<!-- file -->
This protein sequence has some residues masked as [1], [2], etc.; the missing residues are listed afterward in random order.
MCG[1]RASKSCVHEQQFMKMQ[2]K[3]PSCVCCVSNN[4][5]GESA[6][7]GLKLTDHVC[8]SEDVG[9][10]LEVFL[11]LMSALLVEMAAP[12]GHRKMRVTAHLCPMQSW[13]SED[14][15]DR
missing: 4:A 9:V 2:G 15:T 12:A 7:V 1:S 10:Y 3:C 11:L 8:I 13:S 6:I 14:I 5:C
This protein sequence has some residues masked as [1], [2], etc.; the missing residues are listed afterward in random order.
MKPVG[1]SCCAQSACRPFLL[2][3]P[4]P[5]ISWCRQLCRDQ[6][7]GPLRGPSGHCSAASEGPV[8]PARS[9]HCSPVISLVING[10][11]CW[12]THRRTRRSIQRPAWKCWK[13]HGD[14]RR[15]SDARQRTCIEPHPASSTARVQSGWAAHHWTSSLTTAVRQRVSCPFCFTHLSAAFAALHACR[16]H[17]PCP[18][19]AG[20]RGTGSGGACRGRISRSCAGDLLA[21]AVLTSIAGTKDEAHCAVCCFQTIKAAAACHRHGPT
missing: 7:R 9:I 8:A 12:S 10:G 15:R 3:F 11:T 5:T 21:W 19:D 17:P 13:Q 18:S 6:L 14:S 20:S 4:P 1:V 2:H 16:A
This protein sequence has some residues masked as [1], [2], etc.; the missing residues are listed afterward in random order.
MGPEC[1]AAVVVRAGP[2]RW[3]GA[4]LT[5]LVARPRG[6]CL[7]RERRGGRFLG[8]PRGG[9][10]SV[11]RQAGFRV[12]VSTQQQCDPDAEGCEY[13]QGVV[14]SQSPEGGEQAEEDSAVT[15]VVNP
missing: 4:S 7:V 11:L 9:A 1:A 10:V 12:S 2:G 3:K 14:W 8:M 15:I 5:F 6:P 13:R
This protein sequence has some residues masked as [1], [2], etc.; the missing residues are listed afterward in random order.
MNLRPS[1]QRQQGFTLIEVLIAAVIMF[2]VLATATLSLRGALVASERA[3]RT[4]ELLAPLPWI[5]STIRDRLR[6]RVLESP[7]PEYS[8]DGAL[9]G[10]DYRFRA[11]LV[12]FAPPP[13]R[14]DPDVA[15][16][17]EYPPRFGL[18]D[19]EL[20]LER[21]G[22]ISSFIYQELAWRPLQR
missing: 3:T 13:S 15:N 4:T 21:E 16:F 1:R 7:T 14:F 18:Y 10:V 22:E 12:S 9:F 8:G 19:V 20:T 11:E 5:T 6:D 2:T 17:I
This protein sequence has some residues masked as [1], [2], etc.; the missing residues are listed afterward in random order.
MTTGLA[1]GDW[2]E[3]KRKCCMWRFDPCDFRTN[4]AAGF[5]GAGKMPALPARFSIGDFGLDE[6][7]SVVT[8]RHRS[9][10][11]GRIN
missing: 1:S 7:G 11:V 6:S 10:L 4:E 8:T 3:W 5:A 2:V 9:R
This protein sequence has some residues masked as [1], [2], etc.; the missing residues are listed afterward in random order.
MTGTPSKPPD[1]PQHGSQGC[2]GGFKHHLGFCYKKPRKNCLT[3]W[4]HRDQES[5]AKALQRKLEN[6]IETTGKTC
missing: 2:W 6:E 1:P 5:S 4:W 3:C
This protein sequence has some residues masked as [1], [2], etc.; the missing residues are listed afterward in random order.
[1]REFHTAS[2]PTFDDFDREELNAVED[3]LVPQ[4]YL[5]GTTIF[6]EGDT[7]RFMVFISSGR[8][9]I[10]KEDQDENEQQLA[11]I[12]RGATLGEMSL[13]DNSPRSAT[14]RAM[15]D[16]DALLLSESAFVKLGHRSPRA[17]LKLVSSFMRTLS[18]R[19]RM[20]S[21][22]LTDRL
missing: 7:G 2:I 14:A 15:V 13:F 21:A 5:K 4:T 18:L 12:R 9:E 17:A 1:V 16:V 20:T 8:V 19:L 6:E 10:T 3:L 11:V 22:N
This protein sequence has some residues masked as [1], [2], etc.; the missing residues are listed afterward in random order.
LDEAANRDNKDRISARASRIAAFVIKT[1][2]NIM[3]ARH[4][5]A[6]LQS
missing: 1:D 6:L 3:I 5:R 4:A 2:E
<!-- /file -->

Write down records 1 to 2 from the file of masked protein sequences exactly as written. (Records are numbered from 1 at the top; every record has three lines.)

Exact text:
This protein sequence has some residues masked as [1], [2], etc.; the missing residues are listed afterward in random order.
MCG[1]RASKSCVHEQQFMKMQ[2]K[3]PSCVCCVSNN[4][5]GESA[6][7]GLKLTDHVC[8]SEDVG[9][10]LEVFL[11]LMSALLVEMAAP[12]GHRKMRVTAHLCPMQSW[13]SED[14][15]DR
missing: 4:A 9:V 2:G 15:T 12:A 7:V 1:S 10:Y 3:C 11:L 8:I 13:S 6:I 14:I 5:C
This protein sequence has some residues masked as [1], [2], etc.; the missing residues are listed afterward in random order.
MKPVG[1]SCCAQSACRPFLL[2][3]P[4]P[5]ISWCRQLCRDQ[6][7]GPLRGPSGHCSAASEGPV[8]PARS[9]HCSPVISLVING[10][11]CW[12]THRRTRRSIQRPAWKCWK[13]HGD[14]RR[15]SDARQRTCIEPHPASSTARVQSGWAAHHWTSSLTTAVRQRVSCPFCFTHLSAAFAALHACR[16]H[17]PCP[18][19]AG[20]RGTGSGGACRGRISRSCAGDLLA[21]AVLTSIAGTKDEAHCAVCCFQTIKAAAACHRHGPT
missing: 7:R 9:I 8:A 12:S 10:G 15:R 3:F 11:T 5:T 21:W 19:D 17:P 13:Q 18:S 6:L 14:S 20:S 4:P 1:V 2:H 16:A